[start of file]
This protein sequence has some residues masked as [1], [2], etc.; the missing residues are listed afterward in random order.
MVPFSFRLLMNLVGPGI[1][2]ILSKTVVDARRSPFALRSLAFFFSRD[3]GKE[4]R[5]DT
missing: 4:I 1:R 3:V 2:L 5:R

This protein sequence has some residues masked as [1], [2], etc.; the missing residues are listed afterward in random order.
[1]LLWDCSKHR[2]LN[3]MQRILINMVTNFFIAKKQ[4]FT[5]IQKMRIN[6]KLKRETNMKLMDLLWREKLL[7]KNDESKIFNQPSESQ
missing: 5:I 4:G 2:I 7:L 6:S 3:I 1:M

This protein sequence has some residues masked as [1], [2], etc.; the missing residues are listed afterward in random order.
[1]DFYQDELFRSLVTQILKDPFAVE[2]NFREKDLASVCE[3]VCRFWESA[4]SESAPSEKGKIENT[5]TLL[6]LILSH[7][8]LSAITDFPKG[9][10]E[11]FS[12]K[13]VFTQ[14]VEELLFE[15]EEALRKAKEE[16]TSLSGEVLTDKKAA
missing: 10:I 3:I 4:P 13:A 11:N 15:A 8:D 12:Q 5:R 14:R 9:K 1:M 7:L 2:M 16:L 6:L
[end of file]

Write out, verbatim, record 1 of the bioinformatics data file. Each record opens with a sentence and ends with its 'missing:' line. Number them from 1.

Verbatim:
This protein sequence has some residues masked as [1], [2], etc.; the missing residues are listed afterward in random order.
MVPFSFRLLMNLVGPGI[1][2]ILSKTVVDARRSPFALRSLAFFFSRD[3]GKE[4]R[5]DT
missing: 4:I 1:R 3:V 2:L 5:R